News article written for the web
The Buffalo News: Marijuana-based drug to treat cancer pain is pushed for FDA approval by Lisa Leff
Cannabis derived medication is soon to be found on pharmacy shelves according to drug companies, biotech firms and university scientists. British company GW Pharma developed the world’s first pharmaceutical made from raw marijuana rather than synthetics.
Created into a mouth spray for cancer patients, it is hoped to have FDA approval by 2013. The medicine contains THC and cannabidiol and has been approved in Canada, New Zealand and 8 European countries. FDA approval represents an important milestone in the nation’s relationship with marijuana.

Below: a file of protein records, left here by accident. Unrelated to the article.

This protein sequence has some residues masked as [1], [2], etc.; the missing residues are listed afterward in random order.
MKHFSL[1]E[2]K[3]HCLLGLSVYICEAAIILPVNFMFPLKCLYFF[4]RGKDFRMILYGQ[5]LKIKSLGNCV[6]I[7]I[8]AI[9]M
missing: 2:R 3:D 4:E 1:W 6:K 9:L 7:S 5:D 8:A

Sixteen states already allow the use of medical marijuana but the U.S. Drug Enforcement Administration says pot is dangerous and has no medical value though chemically similar prescription drugs increase the pressure on the federal government to revisit their position.
The FDA approved two capsules in 1985 contain synthetic THC, Marinol and Cesamet to help chemotherapy in cancer patients. The agency allowed prescriptions of Marinol which stimulates appetite in AIDS patients but the patent expired as of last year. US companies are developing products to use as pills, creams and skin patches.
The National Multiple Sclerosis Society is sponsoring a study by a University of California-Davis neurologist to determine how effective marijuana is in treating painful muscle spasms compared to Marinol.
“The cannabinoids and marijuana will, eventually, likely be part of the clinician’s armamentarium, if they are shown to be clinically beneficial. The big unknown in my mind is whether they are clearly beneficial.” -Timothy Coetzee (the Society’s chief research officer)